Defogging That Works — and Lasts
Foggy masks are a common frustration among fans of watersports. Believe it or not, there really are some defogging methods that work reliably.
Why Do Lenses Fog?
Most people know that their mask fogging up is caused by condensation, but they may not realize than effective defogger doesn’t actually stop condensation. Because of the differences in temperature and moisture between the inside and outside of your mask, it’s simply not possible to prevent condensation. The goal of defogging is not to stop condensation — it’s to prevent the microdroplets of moisture from clinging to the lens in a fine, misty sheet. This is accomplished with surfactants — substances that lower surface tension between the droplets and the lens. The result? The droplets slide down and off the lens as quickly as they form.
Defogging Won’t Last Forever
Some dive masks are treated with a defogger before they leave the factory, but it’s important to know that defogging treatments are always temporary. Liquid, gel and sheet-type defogging treatments will all lose their effectiveness over time, so they must be reapplied.
Pro Tip: Start With a Clean Lens
Whatever method you use to defog your lenses, it’s crucial to begin by making sure they’re clean and dry. Mineral deposits from the sand, body oil, sweat, dust and other impurities prevent defogging treatments from totally adhering to the lens. Even brand new masks and goggles often arrive with traces of lubricants and adhesives that were used in the manufacturing process and will interfere with defogging.
Before applying any defog treatment, wash your mask lenses thoroughly with a gentle soap that doesn’t have any added moisturizers or conditioners that could leave behind a film. Baby shampoo or basic liquid hand soap are both great options for this purpose. After gently scrubbing the lenses with the soap, rinse them with clean, fresh (not salt) water.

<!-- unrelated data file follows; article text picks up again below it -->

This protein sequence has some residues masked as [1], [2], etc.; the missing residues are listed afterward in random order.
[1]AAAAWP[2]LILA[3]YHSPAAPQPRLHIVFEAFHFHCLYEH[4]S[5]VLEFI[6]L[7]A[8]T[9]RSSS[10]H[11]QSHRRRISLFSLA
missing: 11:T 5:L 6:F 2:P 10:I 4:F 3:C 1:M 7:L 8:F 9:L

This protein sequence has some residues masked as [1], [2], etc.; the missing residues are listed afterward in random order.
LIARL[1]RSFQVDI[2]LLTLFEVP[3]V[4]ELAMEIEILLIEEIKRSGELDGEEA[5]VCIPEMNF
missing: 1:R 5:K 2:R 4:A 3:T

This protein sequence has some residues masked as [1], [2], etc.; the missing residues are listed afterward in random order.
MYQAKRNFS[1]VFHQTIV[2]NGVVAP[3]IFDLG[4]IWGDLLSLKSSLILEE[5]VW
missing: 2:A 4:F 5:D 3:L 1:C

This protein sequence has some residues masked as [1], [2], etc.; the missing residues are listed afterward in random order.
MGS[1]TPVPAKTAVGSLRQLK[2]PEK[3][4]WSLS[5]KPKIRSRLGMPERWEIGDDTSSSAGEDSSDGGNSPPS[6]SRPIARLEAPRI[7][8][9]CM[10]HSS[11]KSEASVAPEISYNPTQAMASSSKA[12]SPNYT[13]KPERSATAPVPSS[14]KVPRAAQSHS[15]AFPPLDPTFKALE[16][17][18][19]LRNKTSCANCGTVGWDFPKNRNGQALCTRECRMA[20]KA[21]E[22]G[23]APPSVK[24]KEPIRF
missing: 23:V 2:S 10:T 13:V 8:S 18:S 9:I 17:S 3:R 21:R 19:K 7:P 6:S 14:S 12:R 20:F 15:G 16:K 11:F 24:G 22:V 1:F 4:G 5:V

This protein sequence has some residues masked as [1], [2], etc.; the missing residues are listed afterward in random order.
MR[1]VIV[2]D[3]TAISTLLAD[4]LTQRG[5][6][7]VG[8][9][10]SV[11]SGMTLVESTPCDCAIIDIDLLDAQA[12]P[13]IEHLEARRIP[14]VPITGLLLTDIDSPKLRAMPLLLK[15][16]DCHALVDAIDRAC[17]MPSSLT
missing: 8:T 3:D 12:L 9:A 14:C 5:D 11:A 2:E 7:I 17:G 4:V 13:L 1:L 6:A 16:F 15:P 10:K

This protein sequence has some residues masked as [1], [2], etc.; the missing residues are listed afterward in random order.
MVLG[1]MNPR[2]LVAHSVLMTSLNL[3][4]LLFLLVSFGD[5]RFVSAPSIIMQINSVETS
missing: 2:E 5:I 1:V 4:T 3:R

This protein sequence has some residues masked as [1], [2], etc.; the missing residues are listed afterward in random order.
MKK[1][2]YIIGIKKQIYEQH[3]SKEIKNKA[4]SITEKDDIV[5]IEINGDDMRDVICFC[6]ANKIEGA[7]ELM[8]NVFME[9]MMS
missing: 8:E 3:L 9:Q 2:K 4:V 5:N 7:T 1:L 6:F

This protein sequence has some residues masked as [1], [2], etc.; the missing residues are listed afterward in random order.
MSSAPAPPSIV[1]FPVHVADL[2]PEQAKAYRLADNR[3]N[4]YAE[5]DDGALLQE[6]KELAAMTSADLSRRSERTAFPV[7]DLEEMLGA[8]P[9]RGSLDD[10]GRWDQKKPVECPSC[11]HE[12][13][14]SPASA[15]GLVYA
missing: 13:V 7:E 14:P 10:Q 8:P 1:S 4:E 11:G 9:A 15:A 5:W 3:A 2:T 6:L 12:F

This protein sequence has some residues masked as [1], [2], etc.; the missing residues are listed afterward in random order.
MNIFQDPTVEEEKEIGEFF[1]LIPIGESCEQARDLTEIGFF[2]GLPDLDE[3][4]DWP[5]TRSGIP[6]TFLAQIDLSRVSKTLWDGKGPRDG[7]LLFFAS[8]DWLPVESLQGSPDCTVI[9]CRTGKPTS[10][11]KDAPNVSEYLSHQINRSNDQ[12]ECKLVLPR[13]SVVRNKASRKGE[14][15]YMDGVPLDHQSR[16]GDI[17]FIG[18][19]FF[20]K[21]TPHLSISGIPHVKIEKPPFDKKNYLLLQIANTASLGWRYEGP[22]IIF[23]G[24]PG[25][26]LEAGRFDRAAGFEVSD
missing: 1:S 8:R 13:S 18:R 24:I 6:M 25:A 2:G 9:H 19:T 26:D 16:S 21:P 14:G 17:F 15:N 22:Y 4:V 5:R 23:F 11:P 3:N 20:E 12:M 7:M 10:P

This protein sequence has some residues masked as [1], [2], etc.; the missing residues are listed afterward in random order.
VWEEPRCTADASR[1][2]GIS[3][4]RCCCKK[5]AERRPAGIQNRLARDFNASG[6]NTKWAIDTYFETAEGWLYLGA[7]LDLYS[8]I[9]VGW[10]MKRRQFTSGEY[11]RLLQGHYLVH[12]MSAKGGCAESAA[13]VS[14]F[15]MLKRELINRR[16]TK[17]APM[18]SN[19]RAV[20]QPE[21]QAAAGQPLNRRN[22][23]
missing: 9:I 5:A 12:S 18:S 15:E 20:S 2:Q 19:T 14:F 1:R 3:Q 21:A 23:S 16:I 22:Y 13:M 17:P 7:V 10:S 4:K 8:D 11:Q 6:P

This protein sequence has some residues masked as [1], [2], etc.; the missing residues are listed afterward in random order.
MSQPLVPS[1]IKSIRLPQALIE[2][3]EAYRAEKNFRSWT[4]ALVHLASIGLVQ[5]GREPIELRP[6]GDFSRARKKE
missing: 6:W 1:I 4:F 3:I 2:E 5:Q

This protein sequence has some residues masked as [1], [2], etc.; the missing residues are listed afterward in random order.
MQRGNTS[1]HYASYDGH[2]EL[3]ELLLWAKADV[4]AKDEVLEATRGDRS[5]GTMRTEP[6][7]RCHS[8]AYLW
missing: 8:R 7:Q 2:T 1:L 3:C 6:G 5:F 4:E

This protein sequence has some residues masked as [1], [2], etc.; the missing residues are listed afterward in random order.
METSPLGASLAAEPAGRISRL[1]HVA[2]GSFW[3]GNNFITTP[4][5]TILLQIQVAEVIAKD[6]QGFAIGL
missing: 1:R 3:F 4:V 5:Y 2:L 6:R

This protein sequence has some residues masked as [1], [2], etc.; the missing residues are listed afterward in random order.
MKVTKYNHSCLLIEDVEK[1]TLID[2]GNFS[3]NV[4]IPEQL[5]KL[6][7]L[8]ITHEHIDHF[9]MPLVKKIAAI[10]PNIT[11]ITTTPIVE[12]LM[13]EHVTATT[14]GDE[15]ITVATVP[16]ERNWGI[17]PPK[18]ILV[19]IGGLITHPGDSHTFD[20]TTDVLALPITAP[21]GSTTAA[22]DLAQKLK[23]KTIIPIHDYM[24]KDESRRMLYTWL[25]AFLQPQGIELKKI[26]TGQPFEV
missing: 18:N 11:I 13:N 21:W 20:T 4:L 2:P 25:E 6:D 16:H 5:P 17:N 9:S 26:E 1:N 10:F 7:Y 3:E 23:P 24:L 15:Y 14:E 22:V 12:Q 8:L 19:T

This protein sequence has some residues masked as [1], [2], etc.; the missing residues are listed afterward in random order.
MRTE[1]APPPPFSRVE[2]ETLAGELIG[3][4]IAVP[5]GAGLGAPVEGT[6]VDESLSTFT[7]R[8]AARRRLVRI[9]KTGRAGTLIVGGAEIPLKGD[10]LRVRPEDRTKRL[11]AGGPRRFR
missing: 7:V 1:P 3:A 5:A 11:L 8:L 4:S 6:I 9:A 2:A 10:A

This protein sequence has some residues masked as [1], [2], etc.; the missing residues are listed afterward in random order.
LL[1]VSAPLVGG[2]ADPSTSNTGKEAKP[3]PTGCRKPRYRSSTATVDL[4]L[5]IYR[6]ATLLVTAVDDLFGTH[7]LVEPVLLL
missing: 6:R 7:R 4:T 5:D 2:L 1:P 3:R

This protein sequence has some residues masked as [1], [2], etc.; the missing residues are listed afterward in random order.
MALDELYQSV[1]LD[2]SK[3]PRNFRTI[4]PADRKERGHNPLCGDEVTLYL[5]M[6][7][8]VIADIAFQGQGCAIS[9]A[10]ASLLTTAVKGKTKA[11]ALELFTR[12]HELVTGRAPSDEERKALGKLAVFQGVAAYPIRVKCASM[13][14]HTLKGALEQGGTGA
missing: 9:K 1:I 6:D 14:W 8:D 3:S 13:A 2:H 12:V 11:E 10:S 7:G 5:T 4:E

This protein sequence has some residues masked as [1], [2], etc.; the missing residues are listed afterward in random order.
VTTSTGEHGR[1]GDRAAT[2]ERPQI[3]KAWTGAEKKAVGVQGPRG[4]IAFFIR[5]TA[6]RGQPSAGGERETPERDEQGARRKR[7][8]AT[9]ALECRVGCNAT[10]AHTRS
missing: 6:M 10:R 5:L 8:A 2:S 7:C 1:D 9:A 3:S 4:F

Pro Tip: Defogger Won’t Adhere to Wet Spots
If you’ve got a mask or pair of goggles with a couple of stubborn spots that always seem to fog up even when the rest of the lens is clear, it’s probably because these spots still had moisture on them when you applied your defogger. Drying everything completely is key to a successful defog treatment that lasts. If you’re using a cloth to dry the lenses, make sure it’s microfiber or chamois so that it doesn’t leave lint behind.
Defog Options: From Spit to Film
Whichever methods you choose, it’s critical that you don’t touch the lenses once you’ve applied the defogger and rinsed the lenses. Body oils from your fingers will interfere with the surfactant’s effect. It’s also important not to rest your mask on your head between uses — this can transfer oils or hair products to the lenses. Finally, avoid leaving your treated mask or goggles in direct sunlight between uses; the heat can break down the defogging treatment.
- You’ve probably seen other divers spit onto their lenses, rub the spit around and then rinse them in the nearest water, whether it’s saltwater or freshwater. This method does work, but the treatment won’t last very long — generally only one dive.
- Commercial Defogger. A commercial defog liquid is essentially a chemically engineered surfactant, so you know it will be effective. One of the advantages of using a defog liquid is that it’s easy to get full, even coverage. The Seavenger Lens Cleaner and Anti-Fog comes in an easy-squeeze tube with a tried-and-true formula that works like a charm. Commercial defoggers like these can last through multiple dives, provided that you rinse the mask gently in freshwater after each use and avoid touching the lenses.
- Commercial Defogger Film. Most of us are familiar with screen protectors on our phones and tablets. Well, defogger films for dive masks work the same way: a clear layer of specially-engineered film is applied directly to the clean, dry lens. These films can keep lenses clear for multiple dives, but they create more waste in the environment and they can start to peel off if you touch the lens too often.